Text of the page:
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Hoffmann, R. A wiki for the life sciences where authorship matters. Nature Genetics (2008)

Isolation of the structural genes for the Rieske Fe-S protein, cytochrome b and cytochrome c1 all components of the ubiquinol: cytochrome c2 oxidoreductase complex of Rhodopseudomonas capsulata.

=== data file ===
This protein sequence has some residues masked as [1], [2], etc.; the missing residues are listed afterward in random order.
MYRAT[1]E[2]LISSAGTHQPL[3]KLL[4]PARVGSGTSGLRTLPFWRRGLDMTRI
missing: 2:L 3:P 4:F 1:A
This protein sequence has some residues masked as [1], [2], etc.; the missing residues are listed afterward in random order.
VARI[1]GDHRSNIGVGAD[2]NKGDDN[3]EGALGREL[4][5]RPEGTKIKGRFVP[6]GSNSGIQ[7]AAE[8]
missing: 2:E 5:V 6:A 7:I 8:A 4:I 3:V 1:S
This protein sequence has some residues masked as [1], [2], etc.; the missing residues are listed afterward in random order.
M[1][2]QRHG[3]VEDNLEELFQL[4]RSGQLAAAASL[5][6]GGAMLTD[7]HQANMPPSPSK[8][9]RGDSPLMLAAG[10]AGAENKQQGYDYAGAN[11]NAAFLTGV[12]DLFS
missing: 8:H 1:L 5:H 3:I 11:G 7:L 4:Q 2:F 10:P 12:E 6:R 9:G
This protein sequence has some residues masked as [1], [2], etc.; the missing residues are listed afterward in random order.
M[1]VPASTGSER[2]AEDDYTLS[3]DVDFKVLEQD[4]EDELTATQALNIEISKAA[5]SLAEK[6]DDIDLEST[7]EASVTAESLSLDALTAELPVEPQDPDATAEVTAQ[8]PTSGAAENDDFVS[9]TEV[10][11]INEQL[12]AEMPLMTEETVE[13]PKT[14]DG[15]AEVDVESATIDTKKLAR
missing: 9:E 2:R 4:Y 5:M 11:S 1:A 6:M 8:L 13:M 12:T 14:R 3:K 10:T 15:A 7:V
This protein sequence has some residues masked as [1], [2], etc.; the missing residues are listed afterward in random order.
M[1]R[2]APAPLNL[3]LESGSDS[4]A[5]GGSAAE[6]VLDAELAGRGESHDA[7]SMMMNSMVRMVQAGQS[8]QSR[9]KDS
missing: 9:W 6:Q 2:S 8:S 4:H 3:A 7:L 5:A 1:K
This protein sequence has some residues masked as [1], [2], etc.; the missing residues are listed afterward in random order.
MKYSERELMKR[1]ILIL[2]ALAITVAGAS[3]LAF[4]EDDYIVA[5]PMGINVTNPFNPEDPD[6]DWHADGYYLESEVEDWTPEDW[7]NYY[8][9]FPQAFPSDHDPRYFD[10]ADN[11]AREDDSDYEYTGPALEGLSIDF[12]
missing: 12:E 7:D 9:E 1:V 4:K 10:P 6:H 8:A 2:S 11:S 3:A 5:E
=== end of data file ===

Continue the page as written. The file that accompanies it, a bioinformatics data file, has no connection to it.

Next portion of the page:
The structural genes for the Rieske Fe-S protein (petA), cytochrome b (petB) and cytochrome c1 (petC) subunits of the ubiquinol:cytochrome c2 oxidoreductase (bc1 complex) of Rhodopseudomonas capsulata have been cloned by complementation, using a mutant defective in this complex. The location of these genes on the obtained plasmid, pR14A, was determined using synthetic mixed oligonucleotide probes corresponding to highly conserved amino acid sequences of these proteins from various organisms. Their correct identity was established by partial sequencing. The petA, petB and petC genes were found to lie close to each other in this order, spanning two adjacent EcoRI fragments of 2.7 X 10(3) and 1.3 X 10(3) base-pairs, respectively. An insertion-deletion mutation, covering most of petB and all of petC and an insertion mutation, located in petB were constructed in vitro and were introduced into the chromosome of an otherwise wild-type strain by gene transfer agent-mediated genetic crosses. The bc-1 mutants obtained were defective in photosynthesis but, as expected, they could grow by respiration because of a branched respiratory pathway. Therefore, in R. capsulata a functional bc1 complex is essential in vivo for photosynthesis but not for respiration. Further, in the respiratory pathway the branch point must be before the bc1 complex, most likely at the quinone pool. These mutants were also proficient in anaerobic growth in the presence of dimethylsulfoxide, indicating that a functional bc1 complex is not required for this pathway. Several other insertions and deletions, located outside of the pet gene cluster, were also constructed. The ability of these latter mutants to grow photosynthetically suggested that no other gene essential for photosynthesis is located in the proximity of the pet cluster. The plasmid pR14A was shown to complement in trans the bc-1 insertion or insertion-deletion mutants, indicating that the pet genes were expressed in R. capsulata. Cross-hybridization experiments showed that the pet cluster was quite distinct from other known genes involved in photosynthesis.[1]


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